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Linda Graham, MFT, is a licensed psychotherapist and meditation teacher in full-time practice in the San Francisco Bay Area. She integrates her passion for neuroscience, mindfulness, and relational psychology through trainings, consultations, workshops, and conferences nationally. She publishes a monthly e-newsletter, Healing and Awakening into Aliveness and Wholeness, and weekly e-quotes on resources for recovering resilience, archived at www.lindagraham-mft.net.

Find Bouncing Back: Rewiring Your Brain for Maximum Resilience and Well-Being on Amazon!

One Small Step Can Open a Whole New World

Don't Let Life Slip Away from You!

No Line Bifocals

I know, better than anyone, that my advice isn’t worth pure gold. Even on my best day, I’d never suggest that anything I have to say is worth a $20 bill. Someone once suggested that I charge people to read certain articles on Self Help Daily. I was relieved that he suggested it in e-mail, so he didn’t have to see me throw my head back and laugh as I said, “Oh, that’s a good one!”

I don’t have an over-inflated sense of myself or anything about me… well, I take that back. I’m beyond cocky about my cooking. I’m pretty sure that if anyone ever told me something I cooked or baked was less than a 10 on a scale of 1-10, I’d grab them by their neck collar and throw them out of my kitchen, all the while asking them how they managed to live to this point with absolutely no taste buds.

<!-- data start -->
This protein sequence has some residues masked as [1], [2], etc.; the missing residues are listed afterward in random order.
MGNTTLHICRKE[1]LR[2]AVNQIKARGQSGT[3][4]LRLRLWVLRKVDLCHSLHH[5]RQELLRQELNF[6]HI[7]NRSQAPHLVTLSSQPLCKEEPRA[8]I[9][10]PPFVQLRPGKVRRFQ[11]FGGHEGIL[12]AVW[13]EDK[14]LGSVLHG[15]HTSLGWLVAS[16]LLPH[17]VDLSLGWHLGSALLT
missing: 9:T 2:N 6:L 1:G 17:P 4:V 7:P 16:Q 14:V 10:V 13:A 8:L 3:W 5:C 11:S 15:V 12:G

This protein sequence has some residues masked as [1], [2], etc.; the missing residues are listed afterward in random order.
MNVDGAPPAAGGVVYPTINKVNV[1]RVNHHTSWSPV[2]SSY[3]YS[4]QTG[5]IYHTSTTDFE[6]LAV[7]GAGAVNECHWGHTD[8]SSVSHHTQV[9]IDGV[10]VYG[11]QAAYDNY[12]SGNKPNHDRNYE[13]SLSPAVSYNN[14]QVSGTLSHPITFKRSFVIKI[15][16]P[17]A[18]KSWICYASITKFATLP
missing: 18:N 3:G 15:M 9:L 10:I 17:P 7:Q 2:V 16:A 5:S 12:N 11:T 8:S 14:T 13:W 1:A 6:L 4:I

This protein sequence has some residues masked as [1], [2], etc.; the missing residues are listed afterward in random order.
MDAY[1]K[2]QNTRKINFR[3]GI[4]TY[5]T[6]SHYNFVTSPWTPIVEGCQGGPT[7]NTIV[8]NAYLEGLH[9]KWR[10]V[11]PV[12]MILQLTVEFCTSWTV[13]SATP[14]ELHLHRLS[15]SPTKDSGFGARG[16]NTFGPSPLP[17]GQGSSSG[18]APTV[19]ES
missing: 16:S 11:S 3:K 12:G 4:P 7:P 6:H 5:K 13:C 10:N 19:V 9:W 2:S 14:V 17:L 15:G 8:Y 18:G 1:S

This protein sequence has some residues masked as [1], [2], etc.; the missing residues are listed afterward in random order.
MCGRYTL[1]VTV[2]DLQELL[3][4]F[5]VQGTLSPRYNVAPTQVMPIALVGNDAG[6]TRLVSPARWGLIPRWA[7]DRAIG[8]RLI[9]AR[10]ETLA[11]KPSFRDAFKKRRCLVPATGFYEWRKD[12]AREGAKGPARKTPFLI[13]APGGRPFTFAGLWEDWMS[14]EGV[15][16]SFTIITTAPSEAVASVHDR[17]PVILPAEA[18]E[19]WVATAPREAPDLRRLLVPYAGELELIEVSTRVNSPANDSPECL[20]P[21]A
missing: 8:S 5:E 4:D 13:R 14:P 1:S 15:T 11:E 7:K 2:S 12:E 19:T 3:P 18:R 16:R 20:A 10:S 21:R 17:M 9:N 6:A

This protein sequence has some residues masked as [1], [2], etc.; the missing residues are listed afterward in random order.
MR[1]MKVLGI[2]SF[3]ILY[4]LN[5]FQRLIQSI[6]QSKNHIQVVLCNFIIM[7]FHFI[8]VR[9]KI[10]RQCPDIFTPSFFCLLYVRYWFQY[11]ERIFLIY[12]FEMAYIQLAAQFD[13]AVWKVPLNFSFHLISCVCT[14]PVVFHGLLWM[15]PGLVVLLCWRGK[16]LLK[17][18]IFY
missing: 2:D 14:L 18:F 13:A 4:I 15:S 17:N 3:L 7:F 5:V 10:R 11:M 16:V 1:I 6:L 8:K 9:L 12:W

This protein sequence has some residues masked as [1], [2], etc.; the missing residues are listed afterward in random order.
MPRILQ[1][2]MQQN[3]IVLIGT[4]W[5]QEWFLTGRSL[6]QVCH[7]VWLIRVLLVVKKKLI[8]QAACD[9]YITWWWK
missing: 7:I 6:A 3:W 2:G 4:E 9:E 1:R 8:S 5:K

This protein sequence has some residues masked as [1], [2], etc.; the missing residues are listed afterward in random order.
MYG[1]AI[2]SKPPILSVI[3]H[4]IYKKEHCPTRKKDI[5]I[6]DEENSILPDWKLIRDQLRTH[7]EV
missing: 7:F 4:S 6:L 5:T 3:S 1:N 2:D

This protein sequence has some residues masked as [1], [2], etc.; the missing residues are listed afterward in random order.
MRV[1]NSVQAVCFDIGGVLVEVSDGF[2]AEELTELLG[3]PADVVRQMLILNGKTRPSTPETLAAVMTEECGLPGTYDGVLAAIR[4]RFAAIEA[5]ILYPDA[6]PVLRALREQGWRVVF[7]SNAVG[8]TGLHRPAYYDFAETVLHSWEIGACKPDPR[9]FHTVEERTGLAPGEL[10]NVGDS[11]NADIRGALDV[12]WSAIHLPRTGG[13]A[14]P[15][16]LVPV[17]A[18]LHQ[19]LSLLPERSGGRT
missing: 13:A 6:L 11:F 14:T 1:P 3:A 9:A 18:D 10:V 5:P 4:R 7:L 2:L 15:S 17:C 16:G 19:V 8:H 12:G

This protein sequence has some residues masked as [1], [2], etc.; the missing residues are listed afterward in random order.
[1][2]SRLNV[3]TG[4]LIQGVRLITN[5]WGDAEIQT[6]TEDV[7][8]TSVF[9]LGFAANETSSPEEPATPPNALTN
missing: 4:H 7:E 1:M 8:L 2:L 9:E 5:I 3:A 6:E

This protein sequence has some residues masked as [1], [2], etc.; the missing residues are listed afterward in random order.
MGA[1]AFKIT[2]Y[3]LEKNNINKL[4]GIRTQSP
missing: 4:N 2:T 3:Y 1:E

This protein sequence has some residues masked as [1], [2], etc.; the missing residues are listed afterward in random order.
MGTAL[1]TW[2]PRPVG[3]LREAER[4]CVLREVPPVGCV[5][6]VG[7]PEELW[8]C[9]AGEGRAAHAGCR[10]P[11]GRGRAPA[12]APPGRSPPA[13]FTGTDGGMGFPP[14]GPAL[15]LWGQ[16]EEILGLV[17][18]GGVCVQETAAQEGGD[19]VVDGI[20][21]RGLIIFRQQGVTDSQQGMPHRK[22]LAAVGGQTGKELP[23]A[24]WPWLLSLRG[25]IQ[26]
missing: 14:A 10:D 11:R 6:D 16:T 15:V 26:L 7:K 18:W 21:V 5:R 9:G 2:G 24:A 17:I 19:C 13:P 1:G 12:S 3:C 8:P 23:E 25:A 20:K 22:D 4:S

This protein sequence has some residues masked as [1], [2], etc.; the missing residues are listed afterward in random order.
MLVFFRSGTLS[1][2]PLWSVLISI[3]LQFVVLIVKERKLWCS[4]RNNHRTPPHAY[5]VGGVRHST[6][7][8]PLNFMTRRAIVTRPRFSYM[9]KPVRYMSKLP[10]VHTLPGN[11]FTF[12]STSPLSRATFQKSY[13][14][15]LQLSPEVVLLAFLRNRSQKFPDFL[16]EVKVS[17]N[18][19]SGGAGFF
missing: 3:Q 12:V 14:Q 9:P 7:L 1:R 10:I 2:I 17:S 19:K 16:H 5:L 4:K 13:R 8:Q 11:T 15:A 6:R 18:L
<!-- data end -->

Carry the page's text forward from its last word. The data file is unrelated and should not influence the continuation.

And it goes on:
I’d offer to set up a fund and solicit money to buy them a new tongue – one with taste buds that actually function. I’m just charitable like that.

In all seriousness (an area I seldom visit), the advice I’m about to lay on you is golden. It’s the best advice you will get all year.

I’m not being cocky.

I’m not being grandiose.

I’m simply being honest.

If you have anything in the world that stands between you and enjoying the world to its absolute fullest, I plead with you to take the one small step to navigate around it.

I have been needing new glasses for years. YEARS. But, like most people, I kept seeing other things that I’d rather spend time and money on. Looking back, I know just how ridiculous I was. I’d even go as far to say that I was foolish.

Since I’d last gotten a pair of glasses, my vision has changed a great deal. I could tell when driving or riding in a car, for example, that I couldn’t read signs I was pretty sure I once read. When reading a book or the back of a cereal box, for that matter, I always had to take my glasses off or peek over the top in what I always termed my “annoyed librarian look.” The kind of look a librarian throws to kids who aren’t talking with their “indoors voice.”

The vision change happened so gradually I wasn’t fully aware of just how much I was missing. I knew that I had been slacking off on my writing and reading, but I guess (somehow) I never attributed it to the simple fact that trying to SEE the words I wanted to type and read had become such a challenge.

I knew I needed stronger glasses and I knew I needed bifocal lenses. But I kept putting it off – for years. And years. It wasn’t vanity because thanks to AMAZING technology, today’s bifocals look exactly like all other glasses. “No Line Bifocals” look the same as all other glasses. It boggles the mind, but NO ONE knows you’re wearing bifocals except you. You know it when you can actually read without taking off your glasses, you know when the text on your phone is clearer than ever, and you know when you don’t whip out your annoyed librarian look while reading small print.

More than anything, I think I was afraid of being able to adjust to bifocal lenses. I envisioned myself getting seasick just walking through the room. I pictured myself floundering in a distorted world that suddenly seemed like a house of mirrors.